Mum and her siblings spent many idyllic summer holidays in Balmadies, Granny’s house at Metung, on the shore of Bancroft Bay.
It was there in about 1947, attending to what was even then a slightly anachronistic ritual, when Dad timidly asked to speak privately with his future father-in-law, intending formally to request Mum’s hand in marriage.
He must have tackled this simple task rather badly. Perhaps Dad was nervous, or even prolix—in any event obscure—because, without hesitation, my grandfather escorted him down the back passage, out past the kitchen and through the laundry, along the garden path, all the way back to the outside loo. It seems Grandfather Borthwick formed the impression that Dad was simply asking for directions.
The old house at Metung was and is a wonderful place, and the Borthwick children and their hordes of school friends spent many summer evenings after dinner playing games, of which “Up-Jenkyns!” was perhaps the most exciting.
The rules of Up-Jenkyns! are fairly straightforward.
Two teams of players sit on opposite sides of a table. Team A passes a sixpence from person to person under the table, so that Team B does not know who is concealing it.
The aim of the game is for Team A to keep the sixpence hidden, and for Team B to locate or dislodge it by issuing commands such as “Up-Jenkyns!,” commands which require Team A to adopt standard but tricky hand positions and gestures.
When Team B calls “Up-Jenkyns!,” the tightly clenched fists of the players on Team A must be at once placed in full view on the table.
The first player on Team B then carefully scans the fists for any sign of sixpence possession, and also the faces of his opponents to detect any hint, any flicker of self-consciousness, or some other clue as to the location of the sixpence.
Having made the best possible assessment, the first player reaches over and touches the hand in which he hopes the sixpence will be, saying, “Tip It.” The hand is then opened.
If the guess is correct the sixpence passes to Team B, and play recommences. If wrong, Team A repeats the process, hides it again, and the second player on Team B tries to discover its whereabouts. Strategies of bluffing and deception are liberally employed by Team A in an effort to mislead Team B, whilst various types of call are deployed as confusingly as possible by Team B, in an effort to flush out the sixpence. Systems of scoring vary from family to family.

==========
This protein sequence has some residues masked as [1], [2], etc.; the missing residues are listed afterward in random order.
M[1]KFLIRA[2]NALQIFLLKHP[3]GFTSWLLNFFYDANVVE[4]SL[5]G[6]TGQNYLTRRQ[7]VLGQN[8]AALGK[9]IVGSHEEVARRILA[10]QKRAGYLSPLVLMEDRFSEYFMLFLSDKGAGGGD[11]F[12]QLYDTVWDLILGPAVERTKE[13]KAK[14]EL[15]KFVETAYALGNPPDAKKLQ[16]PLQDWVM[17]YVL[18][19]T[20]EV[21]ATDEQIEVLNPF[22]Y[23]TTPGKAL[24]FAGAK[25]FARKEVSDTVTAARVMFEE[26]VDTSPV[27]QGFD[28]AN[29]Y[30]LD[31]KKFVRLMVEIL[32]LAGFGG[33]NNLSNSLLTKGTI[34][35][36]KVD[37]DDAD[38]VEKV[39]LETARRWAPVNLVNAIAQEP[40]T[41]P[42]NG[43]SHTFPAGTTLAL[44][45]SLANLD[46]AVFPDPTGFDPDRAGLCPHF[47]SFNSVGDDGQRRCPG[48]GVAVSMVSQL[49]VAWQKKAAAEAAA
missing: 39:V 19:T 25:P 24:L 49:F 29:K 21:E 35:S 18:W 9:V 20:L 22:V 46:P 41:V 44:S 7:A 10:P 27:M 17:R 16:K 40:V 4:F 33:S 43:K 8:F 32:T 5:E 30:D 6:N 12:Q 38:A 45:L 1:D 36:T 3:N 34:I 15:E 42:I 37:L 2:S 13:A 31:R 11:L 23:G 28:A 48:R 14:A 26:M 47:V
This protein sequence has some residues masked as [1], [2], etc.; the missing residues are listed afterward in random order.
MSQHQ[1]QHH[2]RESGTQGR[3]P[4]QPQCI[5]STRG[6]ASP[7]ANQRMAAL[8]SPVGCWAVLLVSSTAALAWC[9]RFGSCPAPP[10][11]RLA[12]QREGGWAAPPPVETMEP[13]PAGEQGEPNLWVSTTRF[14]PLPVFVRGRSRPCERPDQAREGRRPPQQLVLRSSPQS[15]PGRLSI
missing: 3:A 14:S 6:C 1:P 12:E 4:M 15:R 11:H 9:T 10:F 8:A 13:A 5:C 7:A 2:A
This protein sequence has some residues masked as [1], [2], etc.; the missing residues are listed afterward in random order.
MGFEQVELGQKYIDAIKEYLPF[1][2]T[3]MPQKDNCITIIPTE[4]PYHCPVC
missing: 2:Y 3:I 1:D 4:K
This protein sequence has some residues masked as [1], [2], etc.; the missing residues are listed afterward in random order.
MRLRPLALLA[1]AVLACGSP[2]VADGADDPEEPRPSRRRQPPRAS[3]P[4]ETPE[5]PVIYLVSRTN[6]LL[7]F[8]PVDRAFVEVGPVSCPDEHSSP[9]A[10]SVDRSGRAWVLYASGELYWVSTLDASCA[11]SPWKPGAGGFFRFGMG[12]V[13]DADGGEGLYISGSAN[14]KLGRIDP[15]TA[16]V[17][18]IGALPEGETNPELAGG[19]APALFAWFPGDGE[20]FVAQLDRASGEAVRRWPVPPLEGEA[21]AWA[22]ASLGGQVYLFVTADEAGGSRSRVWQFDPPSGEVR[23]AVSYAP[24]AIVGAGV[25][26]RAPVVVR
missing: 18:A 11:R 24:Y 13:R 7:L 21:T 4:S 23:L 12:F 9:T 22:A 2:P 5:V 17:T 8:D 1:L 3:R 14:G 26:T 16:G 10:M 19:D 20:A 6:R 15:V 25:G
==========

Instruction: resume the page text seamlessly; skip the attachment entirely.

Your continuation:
According to The Weekend Book, as authoritative a source as I have been able to locate,
Orders can only be legally obeyed when given by one of the Captains; and if the team which is hiding the Sixpence obeys any other order, it loses. The “In” team, which is hiding the coin, must put up its hands the instant the opposing Captain calls “Up-Jenkyns!” but he ought to allow them at least five seconds before he calls. He can keep their hands in the air as long as he likes, for examination purposes; the “Down” calls are “Down-Jenkyns” (hands can be put down as players please); “Smashums!” (hands must be crashed down on the table): “Crawlers!” (hands placed quietly on the table, and fingers quietly undone till the hands lie flat): “Open Windows” (hands must lie on the table with all the fingers but not the thumbs apart); and “Lobster-Pots” (finger-tips only to rest on the table, and fingers to be held at an angle to the palm). In lifting the hands only the Captain’s order must be obeyed; but he should allow free and fair consultation to his own side first. Scores can be played for, by the number of separate “wins,” or the show of hands on the table when the sixpence is discovered. Before the game starts, all rings and spurs to be removed. After the game, let the provider of the sixpence see that he gets it back!
Up-Jenkyns! was popular enough by the 1920s to put in an appearance in The Sittaford Mystery (1931) by Agatha Christie, but some years ago a correspondent to the Guardian suggested that Up-Jenkyns! was played much earlier by young naval officers around the wardroom table using a small object or token representing the ear of Captain Robert Jenkins (d. 1741).
Captain Jenkins was in 1731 master of the merchant brig Rebecca, bound for Jamaica, when according to the Oxford Dictionary of National Biography, he was “boarded on 9 April by a Spanish coastguard off Havana. Jenkins was half-strangled and beaten by the Spanish, who wished to get him to reveal suspected hidden contraband. After failing to discover anything, the Spanish commander cut off part of Jenkins’s ear, ‘bidding him to carry it to his Master, King George’.”
The Jenkins affair contributed much to public enthusiasm for war with Spain, which broke out eight years later for different but related reasons. It was nevertheless known as The War of Jenkins’ Ear.
Meanwhile, I doubt if Up-Jenkyns! is in any way related to jenkinsite, which the Oxford English Dictionary, citing the American Journal of Science, series II, Vol. XIII, 1852, defines as “a variety of hydrophite, found as a fibrous incrustation on iron ore.”
If indeed Up-Jenkyns! was a happy by-product of The War of Jenkins’ Ear, I cannot account for the corrupt spelling. Perhaps one of my readers may know, or care to comment.